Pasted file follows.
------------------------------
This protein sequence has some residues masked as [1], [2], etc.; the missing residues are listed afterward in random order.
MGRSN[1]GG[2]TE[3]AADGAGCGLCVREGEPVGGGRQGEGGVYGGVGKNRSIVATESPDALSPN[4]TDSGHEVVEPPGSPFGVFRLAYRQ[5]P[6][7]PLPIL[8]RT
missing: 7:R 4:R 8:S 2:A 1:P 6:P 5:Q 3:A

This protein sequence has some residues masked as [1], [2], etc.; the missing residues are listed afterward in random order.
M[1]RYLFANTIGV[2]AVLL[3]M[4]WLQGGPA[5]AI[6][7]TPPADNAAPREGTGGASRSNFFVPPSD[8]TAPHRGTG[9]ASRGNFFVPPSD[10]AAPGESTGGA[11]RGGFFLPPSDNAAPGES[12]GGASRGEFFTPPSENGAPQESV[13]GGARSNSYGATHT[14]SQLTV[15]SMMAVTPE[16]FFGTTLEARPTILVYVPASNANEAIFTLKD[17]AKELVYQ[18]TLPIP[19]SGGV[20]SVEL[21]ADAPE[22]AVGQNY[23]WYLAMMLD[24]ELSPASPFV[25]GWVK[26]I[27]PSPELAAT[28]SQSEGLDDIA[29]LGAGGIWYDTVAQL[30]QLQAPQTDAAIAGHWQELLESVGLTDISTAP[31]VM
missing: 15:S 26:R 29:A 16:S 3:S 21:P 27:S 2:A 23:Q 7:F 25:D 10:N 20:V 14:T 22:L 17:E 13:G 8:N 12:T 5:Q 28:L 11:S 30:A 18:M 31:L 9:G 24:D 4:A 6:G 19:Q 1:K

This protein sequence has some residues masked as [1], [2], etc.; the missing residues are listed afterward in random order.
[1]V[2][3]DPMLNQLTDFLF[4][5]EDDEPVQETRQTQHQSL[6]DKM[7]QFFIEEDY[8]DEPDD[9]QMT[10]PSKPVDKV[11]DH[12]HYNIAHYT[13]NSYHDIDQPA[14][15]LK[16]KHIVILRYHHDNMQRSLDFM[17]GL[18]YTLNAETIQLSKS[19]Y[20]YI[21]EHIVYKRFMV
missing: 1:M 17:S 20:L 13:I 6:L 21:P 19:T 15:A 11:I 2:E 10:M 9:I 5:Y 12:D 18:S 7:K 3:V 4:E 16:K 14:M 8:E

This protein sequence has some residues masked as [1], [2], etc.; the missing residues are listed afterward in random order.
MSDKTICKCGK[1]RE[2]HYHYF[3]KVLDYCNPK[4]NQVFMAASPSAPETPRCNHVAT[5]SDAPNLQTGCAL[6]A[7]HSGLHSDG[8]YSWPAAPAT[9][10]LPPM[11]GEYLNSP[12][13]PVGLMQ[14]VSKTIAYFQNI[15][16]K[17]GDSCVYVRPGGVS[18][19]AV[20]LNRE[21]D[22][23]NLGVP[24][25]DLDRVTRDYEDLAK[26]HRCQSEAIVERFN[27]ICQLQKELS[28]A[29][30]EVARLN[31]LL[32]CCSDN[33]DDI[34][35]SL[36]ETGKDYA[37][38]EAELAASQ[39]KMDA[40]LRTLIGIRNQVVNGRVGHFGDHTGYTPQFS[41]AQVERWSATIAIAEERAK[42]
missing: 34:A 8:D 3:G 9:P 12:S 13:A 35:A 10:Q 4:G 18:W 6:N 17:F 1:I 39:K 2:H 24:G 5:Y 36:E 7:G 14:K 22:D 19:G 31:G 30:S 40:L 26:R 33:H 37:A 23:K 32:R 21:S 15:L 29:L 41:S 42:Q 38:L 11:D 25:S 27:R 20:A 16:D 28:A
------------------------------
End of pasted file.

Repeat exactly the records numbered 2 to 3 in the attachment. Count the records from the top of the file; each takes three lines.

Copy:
This protein sequence has some residues masked as [1], [2], etc.; the missing residues are listed afterward in random order.
M[1]RYLFANTIGV[2]AVLL[3]M[4]WLQGGPA[5]AI[6][7]TPPADNAAPREGTGGASRSNFFVPPSD[8]TAPHRGTG[9]ASRGNFFVPPSD[10]AAPGESTGGA[11]RGGFFLPPSDNAAPGES[12]GGASRGEFFTPPSENGAPQESV[13]GGARSNSYGATHT[14]SQLTV[15]SMMAVTPE[16]FFGTTLEARPTILVYVPASNANEAIFTLKD[17]AKELVYQ[18]TLPIP[19]SGGV[20]SVEL[21]ADAPE[22]AVGQNY[23]WYLAMMLD[24]ELSPASPFV[25]GWVK[26]I[27]PSPELAAT[28]SQSEGLDDIA[29]LGAGGIWYDTVAQL[30]QLQAPQTDAAIAGHWQELLESVGLTDISTAP[31]VM
missing: 15:S 26:R 29:A 16:S 3:S 21:P 27:S 2:A 23:Q 7:F 25:D 10:N 20:V 14:T 22:L 17:E 13:G 8:N 12:T 5:Q 28:L 11:S 30:A 18:M 31:L 9:G 24:D 4:A 6:G 19:Q 1:K

This protein sequence has some residues masked as [1], [2], etc.; the missing residues are listed afterward in random order.
[1]V[2][3]DPMLNQLTDFLF[4][5]EDDEPVQETRQTQHQSL[6]DKM[7]QFFIEEDY[8]DEPDD[9]QMT[10]PSKPVDKV[11]DH[12]HYNIAHYT[13]NSYHDIDQPA[14][15]LK[16]KHIVILRYHHDNMQRSLDFM[17]GL[18]YTLNAETIQLSKS[19]Y[20]YI[21]EHIVYKRFMV
missing: 1:M 17:S 20:L 13:I 6:L 21:P 19:T 15:A 11:I 2:E 10:M 9:I 5:Y 12:D 18:S 7:K 3:V 4:E 16:K 14:M 8:E